The Power of the Dog is a brilliant film for many reasons – acting, cinematography, directing, setting, writing, music – but it’s the story that is the problem. It adds to the long history of the homophobic portrayal of gay men in film. In trying to say “hey, masculinity has nuances” it actually said “gays are bad”. The stories we tell have consequences. Bad stories will have bad consequences and I, for one, am exhausted and deeply disheartened by the amount of bad LGBTQ+ stories being told and, more often than not, by straight people. The Power of The Dog should really be called The Power of the Trope and, boy, those tropes are even tougher to kill than a repressed, gay cowboy.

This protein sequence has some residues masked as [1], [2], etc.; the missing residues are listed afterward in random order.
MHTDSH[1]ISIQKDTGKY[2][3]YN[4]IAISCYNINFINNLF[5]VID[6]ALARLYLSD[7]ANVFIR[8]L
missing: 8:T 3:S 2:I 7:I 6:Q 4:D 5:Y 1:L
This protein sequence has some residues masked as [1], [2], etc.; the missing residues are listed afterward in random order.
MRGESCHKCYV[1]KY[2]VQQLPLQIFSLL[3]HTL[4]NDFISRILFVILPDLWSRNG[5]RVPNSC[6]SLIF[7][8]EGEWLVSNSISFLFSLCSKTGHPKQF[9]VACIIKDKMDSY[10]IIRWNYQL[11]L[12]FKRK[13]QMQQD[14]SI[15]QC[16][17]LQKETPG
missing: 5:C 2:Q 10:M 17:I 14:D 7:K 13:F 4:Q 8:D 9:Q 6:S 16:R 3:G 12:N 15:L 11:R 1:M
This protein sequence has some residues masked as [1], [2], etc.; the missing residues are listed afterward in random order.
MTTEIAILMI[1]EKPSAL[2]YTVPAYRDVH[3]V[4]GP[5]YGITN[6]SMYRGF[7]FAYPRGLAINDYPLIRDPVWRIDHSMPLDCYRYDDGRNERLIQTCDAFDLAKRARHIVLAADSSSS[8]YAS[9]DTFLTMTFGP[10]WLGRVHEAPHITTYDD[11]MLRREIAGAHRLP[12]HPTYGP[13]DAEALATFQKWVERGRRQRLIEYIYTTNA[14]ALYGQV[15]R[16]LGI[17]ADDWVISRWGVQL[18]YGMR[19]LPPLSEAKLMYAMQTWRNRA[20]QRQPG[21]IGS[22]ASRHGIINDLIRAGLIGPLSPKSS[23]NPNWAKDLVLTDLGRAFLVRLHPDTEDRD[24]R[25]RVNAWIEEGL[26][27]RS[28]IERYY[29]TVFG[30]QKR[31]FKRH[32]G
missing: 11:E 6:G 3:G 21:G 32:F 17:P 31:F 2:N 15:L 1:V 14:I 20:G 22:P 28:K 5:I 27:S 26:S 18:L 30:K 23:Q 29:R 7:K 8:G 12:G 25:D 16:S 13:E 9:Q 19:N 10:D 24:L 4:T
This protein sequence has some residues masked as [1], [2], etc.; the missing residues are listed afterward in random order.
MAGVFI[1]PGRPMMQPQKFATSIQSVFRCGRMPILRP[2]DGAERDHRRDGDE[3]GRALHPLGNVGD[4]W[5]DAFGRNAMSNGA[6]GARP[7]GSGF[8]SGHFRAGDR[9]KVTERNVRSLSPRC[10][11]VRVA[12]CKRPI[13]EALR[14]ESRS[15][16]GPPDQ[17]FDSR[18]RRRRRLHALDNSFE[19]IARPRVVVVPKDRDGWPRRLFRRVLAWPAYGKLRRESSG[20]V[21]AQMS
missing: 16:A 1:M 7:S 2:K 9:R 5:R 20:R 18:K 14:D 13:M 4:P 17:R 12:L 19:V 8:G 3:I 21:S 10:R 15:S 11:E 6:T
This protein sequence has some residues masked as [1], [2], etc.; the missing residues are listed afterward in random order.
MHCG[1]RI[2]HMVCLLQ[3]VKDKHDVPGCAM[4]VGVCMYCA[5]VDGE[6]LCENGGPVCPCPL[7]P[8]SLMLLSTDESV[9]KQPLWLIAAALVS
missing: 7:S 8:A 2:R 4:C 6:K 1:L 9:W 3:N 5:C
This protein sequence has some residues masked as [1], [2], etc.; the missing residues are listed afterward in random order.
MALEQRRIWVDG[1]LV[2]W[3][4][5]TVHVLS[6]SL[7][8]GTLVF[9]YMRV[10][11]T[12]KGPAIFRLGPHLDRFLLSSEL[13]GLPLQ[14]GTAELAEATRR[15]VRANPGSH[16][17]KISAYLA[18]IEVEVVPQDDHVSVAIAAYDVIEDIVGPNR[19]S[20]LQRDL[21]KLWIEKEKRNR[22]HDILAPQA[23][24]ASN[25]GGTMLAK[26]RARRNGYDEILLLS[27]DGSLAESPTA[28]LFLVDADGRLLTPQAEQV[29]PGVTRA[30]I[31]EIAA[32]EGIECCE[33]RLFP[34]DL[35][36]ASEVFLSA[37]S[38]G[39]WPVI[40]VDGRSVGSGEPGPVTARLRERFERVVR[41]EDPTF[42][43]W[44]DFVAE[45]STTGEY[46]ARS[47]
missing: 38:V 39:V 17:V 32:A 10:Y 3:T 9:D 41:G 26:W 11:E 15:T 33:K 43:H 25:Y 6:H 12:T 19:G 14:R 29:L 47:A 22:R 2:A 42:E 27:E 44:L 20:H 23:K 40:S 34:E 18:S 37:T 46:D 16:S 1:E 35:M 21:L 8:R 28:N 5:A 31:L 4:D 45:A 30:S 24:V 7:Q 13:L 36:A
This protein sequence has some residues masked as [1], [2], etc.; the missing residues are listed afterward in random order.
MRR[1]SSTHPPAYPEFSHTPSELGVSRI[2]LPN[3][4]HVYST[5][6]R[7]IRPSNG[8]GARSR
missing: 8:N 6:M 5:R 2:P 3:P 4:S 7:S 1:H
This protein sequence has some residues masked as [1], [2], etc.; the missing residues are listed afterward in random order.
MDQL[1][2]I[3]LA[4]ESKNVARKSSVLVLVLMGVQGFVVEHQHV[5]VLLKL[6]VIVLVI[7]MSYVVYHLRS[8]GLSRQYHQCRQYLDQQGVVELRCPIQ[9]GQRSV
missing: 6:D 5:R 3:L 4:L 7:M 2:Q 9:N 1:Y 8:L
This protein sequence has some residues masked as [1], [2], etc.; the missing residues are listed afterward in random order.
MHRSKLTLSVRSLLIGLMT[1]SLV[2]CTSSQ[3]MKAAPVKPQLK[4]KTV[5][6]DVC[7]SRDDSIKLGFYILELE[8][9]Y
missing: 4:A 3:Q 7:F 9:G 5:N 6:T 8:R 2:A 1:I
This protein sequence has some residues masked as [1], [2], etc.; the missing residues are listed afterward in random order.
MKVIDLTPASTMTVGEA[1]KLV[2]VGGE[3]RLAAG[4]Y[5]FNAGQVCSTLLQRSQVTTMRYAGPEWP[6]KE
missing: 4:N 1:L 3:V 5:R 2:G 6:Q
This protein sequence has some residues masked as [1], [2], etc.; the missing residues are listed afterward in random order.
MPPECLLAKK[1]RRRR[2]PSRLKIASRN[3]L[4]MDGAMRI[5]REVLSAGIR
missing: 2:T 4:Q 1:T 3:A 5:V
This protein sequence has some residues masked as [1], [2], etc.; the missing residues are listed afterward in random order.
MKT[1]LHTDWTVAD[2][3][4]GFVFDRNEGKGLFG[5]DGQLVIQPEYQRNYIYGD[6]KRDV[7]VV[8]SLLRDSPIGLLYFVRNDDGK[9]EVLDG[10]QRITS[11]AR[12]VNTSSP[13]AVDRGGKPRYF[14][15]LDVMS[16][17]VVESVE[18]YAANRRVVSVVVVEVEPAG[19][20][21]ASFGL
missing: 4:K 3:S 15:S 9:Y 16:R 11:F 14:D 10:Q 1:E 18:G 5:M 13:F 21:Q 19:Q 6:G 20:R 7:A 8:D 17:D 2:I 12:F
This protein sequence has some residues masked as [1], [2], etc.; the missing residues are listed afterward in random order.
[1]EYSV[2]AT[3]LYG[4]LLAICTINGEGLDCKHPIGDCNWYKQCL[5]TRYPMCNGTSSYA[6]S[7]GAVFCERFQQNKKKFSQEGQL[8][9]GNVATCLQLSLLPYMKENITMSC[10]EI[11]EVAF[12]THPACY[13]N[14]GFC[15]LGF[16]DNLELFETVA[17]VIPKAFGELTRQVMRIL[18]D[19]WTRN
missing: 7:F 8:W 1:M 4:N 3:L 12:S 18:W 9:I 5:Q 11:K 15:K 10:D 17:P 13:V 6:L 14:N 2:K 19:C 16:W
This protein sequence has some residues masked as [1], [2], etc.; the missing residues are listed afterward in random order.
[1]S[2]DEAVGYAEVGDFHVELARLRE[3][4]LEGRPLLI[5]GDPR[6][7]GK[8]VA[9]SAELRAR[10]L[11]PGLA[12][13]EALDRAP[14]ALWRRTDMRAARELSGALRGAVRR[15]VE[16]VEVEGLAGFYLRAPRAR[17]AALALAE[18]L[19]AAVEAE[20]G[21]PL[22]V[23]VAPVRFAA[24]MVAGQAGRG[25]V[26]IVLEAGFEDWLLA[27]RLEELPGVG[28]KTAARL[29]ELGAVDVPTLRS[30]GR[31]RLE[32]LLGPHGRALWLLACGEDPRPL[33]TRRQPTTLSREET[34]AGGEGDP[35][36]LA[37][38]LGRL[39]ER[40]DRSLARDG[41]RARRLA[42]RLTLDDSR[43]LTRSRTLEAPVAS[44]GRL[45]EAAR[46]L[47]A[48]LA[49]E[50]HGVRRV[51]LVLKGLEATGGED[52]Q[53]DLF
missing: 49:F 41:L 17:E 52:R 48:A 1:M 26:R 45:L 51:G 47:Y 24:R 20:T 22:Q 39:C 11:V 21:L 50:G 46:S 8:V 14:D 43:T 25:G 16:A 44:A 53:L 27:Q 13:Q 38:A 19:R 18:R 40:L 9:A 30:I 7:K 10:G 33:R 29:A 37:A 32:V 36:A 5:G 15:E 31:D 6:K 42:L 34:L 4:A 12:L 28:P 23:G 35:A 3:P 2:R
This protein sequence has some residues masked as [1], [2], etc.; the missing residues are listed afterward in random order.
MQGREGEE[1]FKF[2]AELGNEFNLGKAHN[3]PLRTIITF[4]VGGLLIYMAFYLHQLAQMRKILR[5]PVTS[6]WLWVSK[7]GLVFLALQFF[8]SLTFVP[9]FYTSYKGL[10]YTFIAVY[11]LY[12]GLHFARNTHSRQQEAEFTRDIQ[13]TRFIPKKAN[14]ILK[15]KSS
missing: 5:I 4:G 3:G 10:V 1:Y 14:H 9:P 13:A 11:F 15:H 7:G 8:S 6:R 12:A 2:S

Young Twink: it’s almost like Peter is an amalgam of what the filmmakers thought would make for an edgy, young queer character – he’s camp, loves his mum, is bad at tennis, loves dissection, is a bit weird (in a cousin of the Addams’ family sort of way), and has a male “friend” at uni who gets referenced once and could be more than a friend but it’s never made explicit (like the guy Q is making dinner for in the latest James Bond – we never meet him and we’re not even told it’s a date, yawn). But just like with Phil (and Rose and George for that matter) the film doesn’t dig deep. For example, there is an interesting co-dependent relationship to explore between Peter and his mother but for the sake of the film it seems it’s only really there to make clear that Peter loves his Mum a lot (i.e. with potentially lethal consequences). Meanwhile, Rose loves her queer son very much and is super nice to him, which is wonderful given it’s 1925! But again, why and how she’s like that given the time and place are unclear, instead, it’s as if she’s nice to Peter so we like her more and, therefore, hate Phil even more who, remember, is awful! Also, it’s strange that the film never explicitly says Peter is gay or into guys, despite the barrel of tropes it throws at us, whereas the love between Rose and George is unequivocal and explicit. I’ve so often heard straight people say to me, “oh but we don’t have to make a thing about it”, as a way to silence discussion about homosexuality, while heterosexuality gets taken for granted. In a film like this, no form of sexuality should be taken for granted.